Authors: Ishigami A, Yokota C, Nishimura K, Ohyama S, Tomari S, Hino T, Arimizu T, Wada S, Toyoda K, Minematsu K
J Stroke Cerebrovasc Dis. 2017 Feb;26(2):431-437
BACKGROUND: School-based intervention would be promising to spread stroke knowledge widely. This study aimed to clarify the effectiveness of our new educational aids that were developed for elementary school children to impart information about stroke to children and their parents in 2 different ways: with or without stroke lessons by a neurologist.
METHODS: We enrolled 562 children (aged 11 to 12 years) and their parents (nâ=â485). The students were divided into 2 groups: 323 received a lesson on stroke by a stroke neurologist without watching an animated cartoon (Group I), and 239 watched an animated cartoon without the lesson (Group II). All of the children took the manga home, and talked about stroke with their parents. Questionnaires on stroke knowledge were administered at baseline (BL), immediately after the lesson (IL), and 3 months (3M) after the lesson.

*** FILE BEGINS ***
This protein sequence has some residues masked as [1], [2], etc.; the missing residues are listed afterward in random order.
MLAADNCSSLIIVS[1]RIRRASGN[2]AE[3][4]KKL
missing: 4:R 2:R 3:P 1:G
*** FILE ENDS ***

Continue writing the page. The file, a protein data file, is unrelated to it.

RESULTS: There were significant increases in the adjusted mean scores for risk factors as well as stroke symptoms at 3M in both groups compared with BL scores, although the children in Group I scored significantly better than those in Group II at IL and 3M (Pâ<â.05). In both children and parents, the correct answer rates of the FAST mnemonic at 3M were around 90%, with no significant differences between groups.
CONCLUSIONS: Stroke education for elementary school children using our educational aids provided knowledge of stroke symptoms to the children as well as their parents even without lessons on stroke, although a better understanding of stroke was obtained from lessons led by stroke neurologists.